I don’t know if this happens to other people, but I often find myself drawn to certain movies, books, and/or songs at different points in my life. For a variety of reasons, these artworks strike a chord with me at particular moments in time, and they become my cultural touchstones for however long the connection lasts. At the moment, my cultural touchstone and go to movie is Pixar’s Ratatouille, and while I may not be an aspiring chef like the lead character, or a rat for that matter, I know exactly why I’m drawn to this film at this particular point in my life.

My connection with Ratatouille started last month when I treated myself to a day at the Disney parks in Paris. I had only just moved to France and I hadn’t met anyone yet, so when it came time to decide how to spend my birthday alone in a foreign country, Disney was the clear answer. I knew that a brand new attraction based on Ratatouille had opened earlier this year, but because I hadn’t seen the film since it was released in 2007, my recollections of the plot details were a bit fuzzy, and therefore, the night before my birthday, I sat down to watch Ratatouille so that I would be ready to experience the new ride the next day. It only took a couple of minutes for me to be reminded of why Pixar is renowned for their storytelling, because I was instantly swept up in the story of Remy, a rat who wants to be a chef in Paris, and Alfredo Linguini, the garbage boy at the famous Parisian restaurant, Gusteau’s, who happens to be extraordinarily bad at cooking. Remy has the talent, Linguini is a human, and together, they take the culinary world by storm.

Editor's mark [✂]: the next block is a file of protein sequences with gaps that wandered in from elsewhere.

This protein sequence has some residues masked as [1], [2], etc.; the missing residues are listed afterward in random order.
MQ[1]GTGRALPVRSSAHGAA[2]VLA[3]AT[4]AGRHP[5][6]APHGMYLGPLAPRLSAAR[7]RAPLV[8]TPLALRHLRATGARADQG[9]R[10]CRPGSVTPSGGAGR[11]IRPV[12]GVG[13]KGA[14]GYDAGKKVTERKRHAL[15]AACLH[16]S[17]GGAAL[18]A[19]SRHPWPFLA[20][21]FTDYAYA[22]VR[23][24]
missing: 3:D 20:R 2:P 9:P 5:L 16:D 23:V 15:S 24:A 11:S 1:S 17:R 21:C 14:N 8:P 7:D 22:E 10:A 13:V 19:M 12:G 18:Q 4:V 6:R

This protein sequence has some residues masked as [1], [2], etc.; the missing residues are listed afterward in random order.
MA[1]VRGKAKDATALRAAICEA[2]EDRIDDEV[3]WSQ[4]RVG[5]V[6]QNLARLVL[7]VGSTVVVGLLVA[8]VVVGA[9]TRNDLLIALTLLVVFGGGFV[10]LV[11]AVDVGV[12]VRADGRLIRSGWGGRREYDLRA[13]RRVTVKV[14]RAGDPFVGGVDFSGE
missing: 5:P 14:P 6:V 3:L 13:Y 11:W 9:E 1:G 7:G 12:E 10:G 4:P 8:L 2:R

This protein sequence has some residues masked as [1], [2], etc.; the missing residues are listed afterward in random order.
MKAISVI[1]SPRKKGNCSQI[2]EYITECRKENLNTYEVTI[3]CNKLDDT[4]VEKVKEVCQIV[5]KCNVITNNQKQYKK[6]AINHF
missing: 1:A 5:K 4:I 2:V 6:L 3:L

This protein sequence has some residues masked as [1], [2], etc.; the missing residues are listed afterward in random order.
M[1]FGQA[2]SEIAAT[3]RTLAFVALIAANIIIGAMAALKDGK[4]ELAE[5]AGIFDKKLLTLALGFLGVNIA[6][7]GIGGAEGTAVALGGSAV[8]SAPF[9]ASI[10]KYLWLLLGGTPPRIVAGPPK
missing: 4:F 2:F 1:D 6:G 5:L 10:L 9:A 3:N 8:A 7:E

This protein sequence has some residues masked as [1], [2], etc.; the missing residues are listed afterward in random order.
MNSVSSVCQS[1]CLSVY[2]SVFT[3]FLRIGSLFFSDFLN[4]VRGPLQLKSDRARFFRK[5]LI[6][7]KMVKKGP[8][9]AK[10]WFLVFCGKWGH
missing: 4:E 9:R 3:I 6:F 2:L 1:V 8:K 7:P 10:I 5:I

As it turned out, my decision to re-watch Ratatouille before going on the ride was a good one, because although people will be amazed at the ride itself without having seen the film, the ride succeeds in putting you right in the middle of the movie, and by knowing the characters and their stories, the ride is simply that much better. A combination 3D movie and dark ride experience, Ratatouille, or as it’s known in French, Ratatouille: L’Adventure Totalement Toquée de Rémy, is an incredible leap forward in theme park attraction innovation, and in particular, the trackless technology used to move the ride vehicles through the attraction is incredible. I ended up going on the ride several times in a row, garnering some rather pointed looks by the ride attendants in the process, but I didn’t care. I loved every minute of it, and Ratatouille is now easily one of my favourite Disney attractions, not to mention one of the best theme park attractions in general that I’ve experienced in a long time.